When you see both a primary and a secondary rainbow
, look between them. The 8° of sky in that region will be darker than rest of the sky (in that direction, anyway). That dim band is called Alexander's dark band
, the Alexander Band
, the dark band of Alexander
. &c. It is in this band that troubles melt like raindrops
It's named for the first occidental natural philosopher to write about it, the peripatetic Alexander of Aphrodisias, circa 200 BCE, as part of his commentary on Artistotle's Meteorologica.
What causes it? A hole in the reflection. See, when sunlight enters a raindrop, it refracts in, reflects off of the inner surface, and refracts out again. Owing to the particulars of concave spherical reflections, the rays entering the top of the drop get scattered back at you, towards the antisolar point, making the sky inside the primary rainbow a little brighter. Rays entering above the drop's equator get concentrated by a single inner reflection and become the familiar 42° rainbow. Rays below the drop's equator get concentrated too, by their double reflection, and become the less common, secondary 50° rainbow. Rays entering near the bottom of the drop get scatterd back towards you, outside the secondary rainbow, but don't have a noticable effect.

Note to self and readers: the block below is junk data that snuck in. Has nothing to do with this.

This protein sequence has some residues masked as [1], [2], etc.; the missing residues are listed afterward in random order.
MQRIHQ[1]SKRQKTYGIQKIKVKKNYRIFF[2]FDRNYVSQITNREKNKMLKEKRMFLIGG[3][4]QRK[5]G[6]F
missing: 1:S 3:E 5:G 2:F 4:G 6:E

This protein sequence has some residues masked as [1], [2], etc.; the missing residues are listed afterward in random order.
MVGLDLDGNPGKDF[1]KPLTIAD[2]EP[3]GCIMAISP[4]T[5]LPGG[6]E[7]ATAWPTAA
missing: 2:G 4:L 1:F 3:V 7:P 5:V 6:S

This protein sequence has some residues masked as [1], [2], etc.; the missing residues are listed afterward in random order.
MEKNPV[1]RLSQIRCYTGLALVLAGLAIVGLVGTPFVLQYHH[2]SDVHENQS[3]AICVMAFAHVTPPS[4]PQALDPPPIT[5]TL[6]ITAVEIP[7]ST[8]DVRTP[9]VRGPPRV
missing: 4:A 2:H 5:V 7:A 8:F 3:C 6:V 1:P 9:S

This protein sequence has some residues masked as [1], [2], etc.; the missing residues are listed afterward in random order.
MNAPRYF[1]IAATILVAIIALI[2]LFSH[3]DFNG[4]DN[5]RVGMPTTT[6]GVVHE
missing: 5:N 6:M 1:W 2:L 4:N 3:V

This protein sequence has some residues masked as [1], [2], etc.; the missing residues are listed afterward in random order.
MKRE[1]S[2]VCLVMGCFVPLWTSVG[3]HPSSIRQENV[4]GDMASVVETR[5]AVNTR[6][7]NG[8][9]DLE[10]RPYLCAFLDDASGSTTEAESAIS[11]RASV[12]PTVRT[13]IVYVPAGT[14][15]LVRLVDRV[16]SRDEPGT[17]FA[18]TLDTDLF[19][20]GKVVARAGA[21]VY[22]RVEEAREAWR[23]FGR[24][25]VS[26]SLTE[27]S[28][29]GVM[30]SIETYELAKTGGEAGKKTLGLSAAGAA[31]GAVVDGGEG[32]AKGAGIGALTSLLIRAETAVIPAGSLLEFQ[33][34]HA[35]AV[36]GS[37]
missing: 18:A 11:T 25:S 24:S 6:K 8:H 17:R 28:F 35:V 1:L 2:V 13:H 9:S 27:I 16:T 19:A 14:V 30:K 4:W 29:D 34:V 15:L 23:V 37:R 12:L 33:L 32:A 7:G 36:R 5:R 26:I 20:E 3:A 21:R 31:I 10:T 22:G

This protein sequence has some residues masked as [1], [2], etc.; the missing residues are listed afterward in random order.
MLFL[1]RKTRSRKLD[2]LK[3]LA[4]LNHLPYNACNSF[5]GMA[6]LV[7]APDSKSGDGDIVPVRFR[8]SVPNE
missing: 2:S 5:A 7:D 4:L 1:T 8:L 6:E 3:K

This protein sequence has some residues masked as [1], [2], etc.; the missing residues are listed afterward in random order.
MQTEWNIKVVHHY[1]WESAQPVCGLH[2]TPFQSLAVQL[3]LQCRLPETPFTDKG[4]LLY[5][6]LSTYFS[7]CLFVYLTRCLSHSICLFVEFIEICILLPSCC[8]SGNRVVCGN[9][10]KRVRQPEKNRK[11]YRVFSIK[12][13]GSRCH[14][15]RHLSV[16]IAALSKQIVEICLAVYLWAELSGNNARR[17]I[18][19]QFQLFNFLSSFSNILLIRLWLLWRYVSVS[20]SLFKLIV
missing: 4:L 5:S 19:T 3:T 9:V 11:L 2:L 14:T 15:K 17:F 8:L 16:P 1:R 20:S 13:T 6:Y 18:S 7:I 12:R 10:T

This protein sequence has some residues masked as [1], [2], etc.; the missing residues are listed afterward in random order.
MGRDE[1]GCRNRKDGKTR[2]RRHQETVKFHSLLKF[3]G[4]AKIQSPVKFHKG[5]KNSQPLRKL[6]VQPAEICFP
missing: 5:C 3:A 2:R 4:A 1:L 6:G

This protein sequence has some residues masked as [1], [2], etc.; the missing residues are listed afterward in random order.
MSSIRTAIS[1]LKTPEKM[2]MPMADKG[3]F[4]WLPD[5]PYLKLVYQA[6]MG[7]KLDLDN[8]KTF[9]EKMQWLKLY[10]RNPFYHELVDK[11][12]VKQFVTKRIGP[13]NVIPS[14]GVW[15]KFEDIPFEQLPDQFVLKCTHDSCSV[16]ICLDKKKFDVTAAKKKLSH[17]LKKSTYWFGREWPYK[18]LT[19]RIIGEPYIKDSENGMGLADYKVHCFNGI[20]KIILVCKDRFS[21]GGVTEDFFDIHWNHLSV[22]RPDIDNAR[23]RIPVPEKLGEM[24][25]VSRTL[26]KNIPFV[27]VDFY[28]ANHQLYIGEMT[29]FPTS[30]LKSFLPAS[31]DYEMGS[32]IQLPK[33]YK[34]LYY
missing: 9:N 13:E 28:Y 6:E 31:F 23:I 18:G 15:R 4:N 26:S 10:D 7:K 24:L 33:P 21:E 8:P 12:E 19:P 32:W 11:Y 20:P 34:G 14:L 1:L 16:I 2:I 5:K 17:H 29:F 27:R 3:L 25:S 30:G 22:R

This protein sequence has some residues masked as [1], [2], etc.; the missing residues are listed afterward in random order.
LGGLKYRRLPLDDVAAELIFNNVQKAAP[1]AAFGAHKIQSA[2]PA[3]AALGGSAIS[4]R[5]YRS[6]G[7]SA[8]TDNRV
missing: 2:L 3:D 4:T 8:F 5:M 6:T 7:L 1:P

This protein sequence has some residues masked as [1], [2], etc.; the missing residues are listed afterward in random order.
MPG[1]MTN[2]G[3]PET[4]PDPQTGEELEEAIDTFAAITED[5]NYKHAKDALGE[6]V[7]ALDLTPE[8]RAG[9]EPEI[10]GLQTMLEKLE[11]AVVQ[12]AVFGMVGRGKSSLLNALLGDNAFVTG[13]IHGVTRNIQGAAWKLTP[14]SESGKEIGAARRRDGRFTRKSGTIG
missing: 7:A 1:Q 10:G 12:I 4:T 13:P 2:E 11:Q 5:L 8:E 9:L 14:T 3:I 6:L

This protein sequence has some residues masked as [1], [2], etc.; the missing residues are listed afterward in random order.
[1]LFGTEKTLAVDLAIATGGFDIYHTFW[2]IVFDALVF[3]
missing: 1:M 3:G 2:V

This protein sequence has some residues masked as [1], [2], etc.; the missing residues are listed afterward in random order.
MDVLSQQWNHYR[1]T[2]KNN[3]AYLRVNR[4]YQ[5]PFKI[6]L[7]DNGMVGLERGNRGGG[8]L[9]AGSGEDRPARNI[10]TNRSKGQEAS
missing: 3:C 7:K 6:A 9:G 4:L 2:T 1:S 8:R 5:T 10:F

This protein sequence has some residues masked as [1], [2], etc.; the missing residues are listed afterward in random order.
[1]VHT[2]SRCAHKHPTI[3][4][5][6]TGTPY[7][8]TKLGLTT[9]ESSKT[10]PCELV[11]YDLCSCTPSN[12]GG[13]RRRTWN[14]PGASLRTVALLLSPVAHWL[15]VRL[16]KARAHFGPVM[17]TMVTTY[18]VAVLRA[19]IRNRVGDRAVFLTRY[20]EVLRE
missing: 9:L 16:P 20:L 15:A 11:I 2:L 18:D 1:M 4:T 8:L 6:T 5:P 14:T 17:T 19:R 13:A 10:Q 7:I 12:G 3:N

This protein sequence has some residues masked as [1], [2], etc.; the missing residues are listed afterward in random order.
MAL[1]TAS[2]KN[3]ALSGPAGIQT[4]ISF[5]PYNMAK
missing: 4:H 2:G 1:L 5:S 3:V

A metaphorical way to think of it is this: raindrops part a curtain of reflection, and the concentrated folds make the rainbows. The revealed dark part is what the sky looks like if the raindrops weren't there.
I wondered if any goth bands had adopted this charming name, and conducted a quickie web search in that regard. There is an Alexander's Ragtime Band, but that's probably not derivative. However, both the British indie band Gasgiant and the spooky-indie rocker Jeroan van Aichen produced albums called Alexander's Dark Band. I was hoping either was some sort of Tom-Waits-meets-Sgt.-Peppers-esque concept album, but reviews contraindicate. At least Gasgiant's tracks 1 and 6 (avilable for free download from their website, below) are at least pleasant music to ponder rainbows by.
Timeshredder adds: So far as I know, "Alexander's Ragtime Band" is an unrelated Irving Berlin song which also inspired a 1938 film.
- *I would love to claim that joke as my own, but I must give credit to Raymond L. Lee, Jr., of the U. S. Naval Academy.